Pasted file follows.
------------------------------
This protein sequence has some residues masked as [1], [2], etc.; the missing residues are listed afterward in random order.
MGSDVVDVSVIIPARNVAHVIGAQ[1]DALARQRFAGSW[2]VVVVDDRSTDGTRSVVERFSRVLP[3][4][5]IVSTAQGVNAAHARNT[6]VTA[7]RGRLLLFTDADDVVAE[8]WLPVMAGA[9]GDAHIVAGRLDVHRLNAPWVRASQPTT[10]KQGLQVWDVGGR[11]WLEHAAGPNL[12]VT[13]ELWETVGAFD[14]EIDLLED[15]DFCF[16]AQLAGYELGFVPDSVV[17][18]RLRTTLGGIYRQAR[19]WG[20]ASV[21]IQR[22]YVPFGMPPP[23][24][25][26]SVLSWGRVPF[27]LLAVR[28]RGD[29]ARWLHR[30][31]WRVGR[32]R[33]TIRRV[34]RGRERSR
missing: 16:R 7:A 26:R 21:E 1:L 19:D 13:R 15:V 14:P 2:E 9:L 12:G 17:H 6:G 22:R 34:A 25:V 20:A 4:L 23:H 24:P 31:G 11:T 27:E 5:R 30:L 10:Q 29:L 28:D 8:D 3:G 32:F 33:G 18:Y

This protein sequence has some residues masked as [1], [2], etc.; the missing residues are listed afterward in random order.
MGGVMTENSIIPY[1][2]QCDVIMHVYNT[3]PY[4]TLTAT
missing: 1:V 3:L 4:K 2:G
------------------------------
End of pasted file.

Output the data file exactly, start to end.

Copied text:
This protein sequence has some residues masked as [1], [2], etc.; the missing residues are listed afterward in random order.
MGSDVVDVSVIIPARNVAHVIGAQ[1]DALARQRFAGSW[2]VVVVDDRSTDGTRSVVERFSRVLP[3][4][5]IVSTAQGVNAAHARNT[6]VTA[7]RGRLLLFTDADDVVAE[8]WLPVMAGA[9]GDAHIVAGRLDVHRLNAPWVRASQPTT[10]KQGLQVWDVGGR[11]WLEHAAGPNL[12]VT[13]ELWETVGAFD[14]EIDLLED[15]DFCF[16]AQLAGYELGFVPDSVV[17][18]RLRTTLGGIYRQAR[19]WG[20]ASV[21]IQR[22]YVPFGMPPP[23][24][25][26]SVLSWGRVPF[27]LLAVR[28]RGD[29]ARWLHR[30][31]WRVGR[32]R[33]TIRRV[34]RGRERSR
missing: 16:R 7:A 26:R 21:E 1:L 19:D 13:R 15:V 14:P 2:E 9:L 12:G 17:H 6:G 22:R 34:A 25:V 20:A 4:L 23:H 24:P 31:G 11:T 27:E 5:R 30:L 10:Q 29:L 28:D 8:D 3:G 32:F 33:G 18:Y

This protein sequence has some residues masked as [1], [2], etc.; the missing residues are listed afterward in random order.
MGGVMTENSIIPY[1][2]QCDVIMHVYNT[3]PY[4]TLTAT
missing: 1:V 3:L 4:K 2:G